How to Trap Your Way to Accountability

By Tannus Quatre, PT, MBA

Ever set a commitment for yourself and fail to get it done? Sure you have—we all have.

It might be that 5 a.m. run we carefully planned the night before, or it could be to get through our unread emails by the end of the day.

Sometimes the stakes are even higher—like carving 5 percent from the expense budget or having a sit-down with an underperforming employee.

Despite our best intentions, being accountable only to ourselves for getting important things done is a system rife with flaws.

Now, of course we did not become physical therapists without a healthy dose of self-discipline and an unwavering drive. We all have that—but it is not always going to be enough. It is easy to let ourselves down from time to time because often there is little immediate consequence.

But letting others down is much harder.

The thought of looking in someone’s eyes and admitting to failure makes me quiver.

And this discomfort can be used as great leverage in our pursuit of execution.

By making ourselves accountable to others, we will get some really important stuff done. And it is easy to do.

When setting a commitment, start by defining it for yourself—clearly. Tell yourself exactly what you will do, and by when. If you need to be more disciplined with your spending, set a measurable and time-based target such as, “I’m going to commit to reducing my variable expenses next quarter by 5 percent.”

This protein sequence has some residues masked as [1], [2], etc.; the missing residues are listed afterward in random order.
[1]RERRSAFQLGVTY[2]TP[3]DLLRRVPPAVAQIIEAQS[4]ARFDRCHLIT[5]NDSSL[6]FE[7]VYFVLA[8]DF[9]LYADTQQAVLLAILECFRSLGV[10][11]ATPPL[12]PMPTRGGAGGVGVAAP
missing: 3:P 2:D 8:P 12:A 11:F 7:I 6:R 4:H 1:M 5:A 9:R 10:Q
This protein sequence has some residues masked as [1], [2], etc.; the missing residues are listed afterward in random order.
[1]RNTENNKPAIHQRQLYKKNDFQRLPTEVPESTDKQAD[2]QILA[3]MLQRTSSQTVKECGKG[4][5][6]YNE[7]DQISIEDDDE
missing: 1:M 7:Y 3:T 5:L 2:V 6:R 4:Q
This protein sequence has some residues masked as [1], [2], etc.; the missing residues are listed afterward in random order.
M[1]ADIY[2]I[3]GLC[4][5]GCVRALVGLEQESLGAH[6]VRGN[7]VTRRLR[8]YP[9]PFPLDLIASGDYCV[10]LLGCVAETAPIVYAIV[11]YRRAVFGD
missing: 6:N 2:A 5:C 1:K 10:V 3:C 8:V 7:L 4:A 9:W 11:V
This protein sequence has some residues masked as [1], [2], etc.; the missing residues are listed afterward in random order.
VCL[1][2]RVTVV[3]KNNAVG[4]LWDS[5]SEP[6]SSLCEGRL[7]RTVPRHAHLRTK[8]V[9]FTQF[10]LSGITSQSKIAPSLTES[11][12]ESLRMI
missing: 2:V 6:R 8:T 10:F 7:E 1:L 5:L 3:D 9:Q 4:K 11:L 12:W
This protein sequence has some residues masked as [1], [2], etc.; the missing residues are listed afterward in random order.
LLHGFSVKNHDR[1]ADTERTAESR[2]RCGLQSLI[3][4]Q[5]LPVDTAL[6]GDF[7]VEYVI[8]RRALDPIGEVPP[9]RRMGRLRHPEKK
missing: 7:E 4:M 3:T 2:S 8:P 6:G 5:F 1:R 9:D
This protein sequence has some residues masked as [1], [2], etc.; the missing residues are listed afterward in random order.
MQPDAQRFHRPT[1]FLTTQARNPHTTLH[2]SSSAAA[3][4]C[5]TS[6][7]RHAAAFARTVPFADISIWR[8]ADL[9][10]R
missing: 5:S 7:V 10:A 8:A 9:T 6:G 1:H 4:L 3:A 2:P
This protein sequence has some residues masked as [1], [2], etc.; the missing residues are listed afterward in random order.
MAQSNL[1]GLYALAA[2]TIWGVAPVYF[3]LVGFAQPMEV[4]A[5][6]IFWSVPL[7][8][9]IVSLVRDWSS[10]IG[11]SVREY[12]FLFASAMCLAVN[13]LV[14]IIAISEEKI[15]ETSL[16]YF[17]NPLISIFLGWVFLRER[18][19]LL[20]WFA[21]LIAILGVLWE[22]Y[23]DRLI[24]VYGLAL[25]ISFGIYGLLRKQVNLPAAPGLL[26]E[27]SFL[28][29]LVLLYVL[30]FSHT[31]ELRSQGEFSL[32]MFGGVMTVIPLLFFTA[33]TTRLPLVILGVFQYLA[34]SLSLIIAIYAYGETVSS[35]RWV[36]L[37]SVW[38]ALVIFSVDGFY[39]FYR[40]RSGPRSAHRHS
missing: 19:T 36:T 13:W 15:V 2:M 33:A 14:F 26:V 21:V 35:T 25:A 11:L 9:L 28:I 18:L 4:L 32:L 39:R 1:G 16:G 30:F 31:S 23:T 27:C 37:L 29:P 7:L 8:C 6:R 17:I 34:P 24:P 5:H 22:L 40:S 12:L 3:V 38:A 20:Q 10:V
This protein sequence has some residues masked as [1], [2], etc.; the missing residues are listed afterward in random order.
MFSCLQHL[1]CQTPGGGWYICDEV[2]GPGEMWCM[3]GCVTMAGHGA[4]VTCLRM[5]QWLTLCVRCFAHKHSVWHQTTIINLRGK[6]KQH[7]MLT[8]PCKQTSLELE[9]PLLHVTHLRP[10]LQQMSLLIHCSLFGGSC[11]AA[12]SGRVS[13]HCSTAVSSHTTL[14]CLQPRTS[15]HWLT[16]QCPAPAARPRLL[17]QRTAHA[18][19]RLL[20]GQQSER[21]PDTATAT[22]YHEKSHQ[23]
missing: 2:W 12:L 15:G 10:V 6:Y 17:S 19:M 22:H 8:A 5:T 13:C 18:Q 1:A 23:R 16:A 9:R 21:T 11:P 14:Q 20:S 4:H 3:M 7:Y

Once you have established your commitment, then you need to set what I call the “accountability trap” for yourself. The accountability trap ensures that you will not be able to slide by with anything less than a valiant effort toward your commitment. Set your trap by voicing your commitment to someone who will hold you accountable.

In your business, your accountability options are plenty, but I prefer confiding my commitments to someone who I can trust to actually keep me accountable—someone who I respect enough to care about what they think of me, and someone who respects me enough to hold me to task.

This could be a business partner, a member of your management team, or a mentor. The possibilities are endless as long as you share your commitment with someone who will actually keep you accountable.

Not only is this exercise as easy as it is powerful, but it also serves the benefit of modeling a culture of accountability within your organization. By demonstrating the importance of accountability for your own behaviors, those you entrust to hold you to task are also learning an important lesson in accountability for themselves as well.

Performed strategically, you might be surprised at the difference this technique can have on a bottom line.

tannus_quatre Tannus Quatre, PT, MBA, lives at the intersection of physical therapy and entrepreneurship, spending his time helping physical therapists build and operate successful practices through his company, Vantage Clinical Solutions. He specializes in marketing, finance, and business planning, and authors and speaks regularly for the APTA and PPS. He can be reached at

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